Join Date: Aug 2010
Location: Ontario, Canada
Rep Power: 1
I'm a little concerned about the buying price on this bike. It is in the range that suggest that something is wrong. Lot's of sellers will simply say that the carbs need cleaning when there is something more serious wrong.
Key things to watch out for include dropped valves, worn cam lobes, blown rear air shocks and petcock problems.
Before spending much time on the carbs I would do a compression test and a real good inspection of the valve train. I would first do a compression test. Depending on the mileage, they might be below spec, but as long as they are all fairly close to each other, say withing 10% then your ok.
Pull the valve covers and check everything out. Check for anything unusual then check the clearances. The 500's drop valves because of under-engineered valve springs. When fresh, the springs do their jobs, but when fatiqued they begin to float at high RPM and eventually piston/valve collision occurs. This is a very frequent failure on the 500. Since springs are no longer available, the best wisdom is to keep the revs way below the 11,500 redline. Many suggest keeping the revs below 9k.
When he cleans the carbs, DO NOT separate the carb bodies from the plenum plate!! These carbs are a nightmare to get back together and you can do everything that you need to do without taking them off the plenum. Every VF veteran will make that recommendation!
Keep in mind that the screws on the float bowls are not Phillips, they are JAS and strip fairly easy if you use a Phillips. The dot on the screw head is how JAS screws are marked.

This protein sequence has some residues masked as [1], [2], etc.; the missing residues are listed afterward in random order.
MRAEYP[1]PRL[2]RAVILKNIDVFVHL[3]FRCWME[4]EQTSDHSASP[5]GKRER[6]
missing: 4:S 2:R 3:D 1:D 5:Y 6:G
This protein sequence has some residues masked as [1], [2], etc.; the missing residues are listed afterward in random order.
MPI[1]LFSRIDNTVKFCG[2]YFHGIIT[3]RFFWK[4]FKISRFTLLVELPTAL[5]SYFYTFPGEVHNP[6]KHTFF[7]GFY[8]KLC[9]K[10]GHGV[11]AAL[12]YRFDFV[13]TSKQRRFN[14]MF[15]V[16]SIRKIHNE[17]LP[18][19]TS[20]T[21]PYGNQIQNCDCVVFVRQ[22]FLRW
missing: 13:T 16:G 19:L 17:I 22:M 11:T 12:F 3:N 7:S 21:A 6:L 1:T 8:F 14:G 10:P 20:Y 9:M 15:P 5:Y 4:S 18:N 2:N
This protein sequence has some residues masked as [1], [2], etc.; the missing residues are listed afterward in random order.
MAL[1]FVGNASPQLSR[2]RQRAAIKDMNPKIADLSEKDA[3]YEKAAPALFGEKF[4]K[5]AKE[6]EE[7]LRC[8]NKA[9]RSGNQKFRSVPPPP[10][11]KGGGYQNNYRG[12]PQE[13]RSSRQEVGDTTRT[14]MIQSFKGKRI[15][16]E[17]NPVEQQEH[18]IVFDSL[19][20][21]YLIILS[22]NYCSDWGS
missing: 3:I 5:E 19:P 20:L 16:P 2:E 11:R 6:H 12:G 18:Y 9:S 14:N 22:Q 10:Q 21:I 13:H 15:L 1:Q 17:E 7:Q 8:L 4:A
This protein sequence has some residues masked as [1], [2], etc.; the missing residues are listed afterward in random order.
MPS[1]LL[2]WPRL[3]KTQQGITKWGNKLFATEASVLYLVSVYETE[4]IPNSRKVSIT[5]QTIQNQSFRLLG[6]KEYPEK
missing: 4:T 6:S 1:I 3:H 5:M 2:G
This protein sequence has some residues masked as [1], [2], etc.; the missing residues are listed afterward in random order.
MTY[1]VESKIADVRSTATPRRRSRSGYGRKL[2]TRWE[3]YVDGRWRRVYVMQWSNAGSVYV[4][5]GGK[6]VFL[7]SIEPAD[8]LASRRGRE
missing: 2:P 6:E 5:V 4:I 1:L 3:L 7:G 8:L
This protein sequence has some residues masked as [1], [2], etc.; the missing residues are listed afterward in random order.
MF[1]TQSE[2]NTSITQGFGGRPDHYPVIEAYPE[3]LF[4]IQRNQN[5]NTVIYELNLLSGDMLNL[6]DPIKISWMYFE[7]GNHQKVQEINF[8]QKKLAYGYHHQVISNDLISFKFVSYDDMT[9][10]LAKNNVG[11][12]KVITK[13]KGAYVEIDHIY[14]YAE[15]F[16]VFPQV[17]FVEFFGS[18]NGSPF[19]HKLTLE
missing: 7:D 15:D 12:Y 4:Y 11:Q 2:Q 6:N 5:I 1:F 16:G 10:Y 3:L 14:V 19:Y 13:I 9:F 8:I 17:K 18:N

The throttle cables are a real bitch to get back on. Be sure to study them closely when you take them off. Having a friend with a 10mm wrench turning the
Carb synch's are a bitch on these as well, mostly because the adjuster screws are very awkward to get to. Be sure to "bench synch" them before putting them back on the bike. To do this, simply adjust using the three tiny holes as reference points relative to the butterfly valves, using #1 carb as reference. This will get you close enough for test runs and rides.
Use good old dino oil (non-synthetic) on these old bikes. It is somewhat common for people to develop leaks on these older bikes when using synthetic.
Off the top of my head, that's some of the key stuff. I highly recommend that your friend introduce himself in the 1st generation section of VFR World and start a project thread with pics. We all love that? Then when questions come up everyone is ready to go.